Abstract

Preparing undergraduate students for careers in science, technology, engineering, and mathematics (STEM) fields continues to be a national priority. This project analyzed the effects of virtual metacognitive academic coaching between graduate student coaches and undergraduate STEM majors with Executive Function disorders at a large, four-year university. The project team analyzed the persistence of the undergraduate students in their major, as well as the graduate students’ abilities to transfer the coaching experiences to K-12 settings. A mixed-methods design evaluated qualitative (i.e. student/coaches’ surveys and interviews) outcomes for undergraduate STEM majors and for graduate students. The goal of this project is to develop iteratively a model of scalable supports that can be utilized to support undergraduates with disabilities in STEM majors’ at large universities such as UCF. Graduate student coaches paired with undergraduate STEM majors with Executive Function disorders (n=26) worked collaboratively throughout one semester to developed strategies that supported the success of the undergraduate students’ coursework. Both coaches and students provided examples of positive effects of the academic coaching process that supported student course work and created experiences that the graduate students could use in a K-12 setting.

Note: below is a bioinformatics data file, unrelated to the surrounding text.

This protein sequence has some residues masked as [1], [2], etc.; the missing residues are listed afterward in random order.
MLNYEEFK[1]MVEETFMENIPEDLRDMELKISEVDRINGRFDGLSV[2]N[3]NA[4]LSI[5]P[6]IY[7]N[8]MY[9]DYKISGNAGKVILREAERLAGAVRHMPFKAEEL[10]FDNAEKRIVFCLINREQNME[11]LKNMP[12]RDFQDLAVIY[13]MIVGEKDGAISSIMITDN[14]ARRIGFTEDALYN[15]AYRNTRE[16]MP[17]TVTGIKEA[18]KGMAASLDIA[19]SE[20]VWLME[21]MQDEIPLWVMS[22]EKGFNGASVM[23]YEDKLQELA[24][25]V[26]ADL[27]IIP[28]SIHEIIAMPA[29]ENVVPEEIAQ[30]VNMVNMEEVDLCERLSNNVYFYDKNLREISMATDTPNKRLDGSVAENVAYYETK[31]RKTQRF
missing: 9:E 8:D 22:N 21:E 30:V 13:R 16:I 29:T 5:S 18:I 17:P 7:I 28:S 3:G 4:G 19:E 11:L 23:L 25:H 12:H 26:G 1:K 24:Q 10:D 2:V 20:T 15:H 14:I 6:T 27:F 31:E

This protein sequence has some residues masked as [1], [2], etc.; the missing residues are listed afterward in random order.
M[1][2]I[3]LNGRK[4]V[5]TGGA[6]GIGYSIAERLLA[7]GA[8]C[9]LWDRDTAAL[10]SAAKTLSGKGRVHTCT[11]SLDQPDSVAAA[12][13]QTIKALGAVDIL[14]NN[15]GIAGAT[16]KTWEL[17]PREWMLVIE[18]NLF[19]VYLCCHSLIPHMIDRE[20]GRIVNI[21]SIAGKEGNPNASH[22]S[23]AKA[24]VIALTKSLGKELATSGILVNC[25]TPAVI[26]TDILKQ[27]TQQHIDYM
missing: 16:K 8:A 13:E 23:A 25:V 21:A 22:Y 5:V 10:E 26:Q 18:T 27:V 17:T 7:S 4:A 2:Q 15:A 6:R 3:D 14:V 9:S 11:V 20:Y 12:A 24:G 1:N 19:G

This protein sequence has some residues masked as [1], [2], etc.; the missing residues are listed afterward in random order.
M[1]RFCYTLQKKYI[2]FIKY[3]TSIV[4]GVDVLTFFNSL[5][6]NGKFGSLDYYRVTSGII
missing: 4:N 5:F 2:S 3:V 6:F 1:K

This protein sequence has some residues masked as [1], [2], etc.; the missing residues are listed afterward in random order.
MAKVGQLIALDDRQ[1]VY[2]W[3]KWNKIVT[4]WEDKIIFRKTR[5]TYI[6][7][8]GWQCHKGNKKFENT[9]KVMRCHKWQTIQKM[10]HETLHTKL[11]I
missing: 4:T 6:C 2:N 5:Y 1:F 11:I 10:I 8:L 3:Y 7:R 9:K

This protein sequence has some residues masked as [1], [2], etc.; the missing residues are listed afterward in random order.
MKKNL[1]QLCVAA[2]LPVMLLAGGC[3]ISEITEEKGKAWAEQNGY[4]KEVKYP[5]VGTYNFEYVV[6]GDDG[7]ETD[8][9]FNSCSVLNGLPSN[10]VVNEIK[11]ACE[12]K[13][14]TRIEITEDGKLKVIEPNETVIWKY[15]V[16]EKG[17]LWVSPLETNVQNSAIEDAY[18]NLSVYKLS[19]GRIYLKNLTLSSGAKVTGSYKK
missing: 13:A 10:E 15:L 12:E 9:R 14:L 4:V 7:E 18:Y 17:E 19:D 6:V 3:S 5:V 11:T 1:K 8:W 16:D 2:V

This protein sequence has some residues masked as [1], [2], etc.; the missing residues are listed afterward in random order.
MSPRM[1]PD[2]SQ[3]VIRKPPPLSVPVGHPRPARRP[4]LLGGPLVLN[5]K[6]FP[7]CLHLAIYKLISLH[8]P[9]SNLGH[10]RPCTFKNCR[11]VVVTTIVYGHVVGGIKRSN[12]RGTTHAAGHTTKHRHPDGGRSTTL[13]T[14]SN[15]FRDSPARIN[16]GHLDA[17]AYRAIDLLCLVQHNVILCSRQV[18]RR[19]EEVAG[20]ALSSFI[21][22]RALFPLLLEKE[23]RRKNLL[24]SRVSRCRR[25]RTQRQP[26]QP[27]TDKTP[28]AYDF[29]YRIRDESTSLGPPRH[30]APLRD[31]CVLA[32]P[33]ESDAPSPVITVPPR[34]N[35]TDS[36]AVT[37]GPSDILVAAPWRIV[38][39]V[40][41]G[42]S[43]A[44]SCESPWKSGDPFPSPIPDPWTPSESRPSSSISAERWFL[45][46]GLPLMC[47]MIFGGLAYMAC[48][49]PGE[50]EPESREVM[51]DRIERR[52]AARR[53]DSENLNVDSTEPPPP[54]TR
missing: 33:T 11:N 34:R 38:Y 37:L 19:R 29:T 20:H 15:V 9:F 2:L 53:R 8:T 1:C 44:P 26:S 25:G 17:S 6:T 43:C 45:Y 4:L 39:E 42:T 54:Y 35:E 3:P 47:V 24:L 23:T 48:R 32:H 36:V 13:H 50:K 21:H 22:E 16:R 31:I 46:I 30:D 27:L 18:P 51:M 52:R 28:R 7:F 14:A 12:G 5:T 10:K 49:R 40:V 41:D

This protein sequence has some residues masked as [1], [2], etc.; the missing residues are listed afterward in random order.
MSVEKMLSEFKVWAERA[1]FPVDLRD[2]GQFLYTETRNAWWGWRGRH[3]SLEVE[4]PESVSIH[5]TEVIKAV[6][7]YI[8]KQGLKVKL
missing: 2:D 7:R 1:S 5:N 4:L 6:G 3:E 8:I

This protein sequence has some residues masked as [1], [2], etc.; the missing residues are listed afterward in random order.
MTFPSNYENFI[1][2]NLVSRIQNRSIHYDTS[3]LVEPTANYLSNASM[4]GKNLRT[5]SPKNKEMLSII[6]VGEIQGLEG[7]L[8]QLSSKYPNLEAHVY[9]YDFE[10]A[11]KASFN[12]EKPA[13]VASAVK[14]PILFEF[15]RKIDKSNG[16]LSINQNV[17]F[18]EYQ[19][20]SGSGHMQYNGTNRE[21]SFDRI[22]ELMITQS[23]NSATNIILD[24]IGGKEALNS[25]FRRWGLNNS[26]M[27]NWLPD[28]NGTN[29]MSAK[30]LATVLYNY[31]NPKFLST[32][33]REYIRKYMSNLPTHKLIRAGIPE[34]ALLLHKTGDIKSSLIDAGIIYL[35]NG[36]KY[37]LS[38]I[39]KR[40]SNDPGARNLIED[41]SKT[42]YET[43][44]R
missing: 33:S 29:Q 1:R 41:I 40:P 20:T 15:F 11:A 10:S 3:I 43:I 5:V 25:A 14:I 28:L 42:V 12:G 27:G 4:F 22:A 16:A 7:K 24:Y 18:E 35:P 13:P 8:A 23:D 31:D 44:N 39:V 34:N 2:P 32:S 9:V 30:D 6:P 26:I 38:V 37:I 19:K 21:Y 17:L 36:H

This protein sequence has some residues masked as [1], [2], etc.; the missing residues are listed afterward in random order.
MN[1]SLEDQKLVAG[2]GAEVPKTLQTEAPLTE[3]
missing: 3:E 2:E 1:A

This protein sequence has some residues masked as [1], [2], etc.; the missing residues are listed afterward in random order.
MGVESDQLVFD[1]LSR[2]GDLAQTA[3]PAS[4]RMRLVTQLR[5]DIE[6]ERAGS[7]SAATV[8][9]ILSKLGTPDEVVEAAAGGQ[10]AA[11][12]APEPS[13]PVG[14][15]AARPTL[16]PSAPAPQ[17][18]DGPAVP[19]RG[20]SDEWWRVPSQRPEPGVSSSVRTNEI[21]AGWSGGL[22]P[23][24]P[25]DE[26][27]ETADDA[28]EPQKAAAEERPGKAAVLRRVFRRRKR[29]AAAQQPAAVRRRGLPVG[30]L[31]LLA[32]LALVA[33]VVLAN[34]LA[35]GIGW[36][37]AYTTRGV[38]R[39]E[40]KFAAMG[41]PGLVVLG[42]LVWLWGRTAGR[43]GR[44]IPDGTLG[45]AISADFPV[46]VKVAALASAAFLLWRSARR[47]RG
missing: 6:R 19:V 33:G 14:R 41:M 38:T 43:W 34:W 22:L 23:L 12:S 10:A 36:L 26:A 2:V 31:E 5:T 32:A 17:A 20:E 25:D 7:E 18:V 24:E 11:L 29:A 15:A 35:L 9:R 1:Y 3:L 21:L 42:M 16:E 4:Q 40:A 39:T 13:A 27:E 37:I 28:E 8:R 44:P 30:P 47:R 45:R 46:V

Thesis Completion

2017

Semester

Spring

Thesis Chair

Marino, Matthew, Ph.D.

Degree

Bachelor of Science (B.S.)

College

College of Education and Human Performance

Degree Program

Science Education - Chemistry

Location

Orlando (Main) Campus

Language

English

Access Status

Open Access

Release Date

4-14-2017

Share

COinS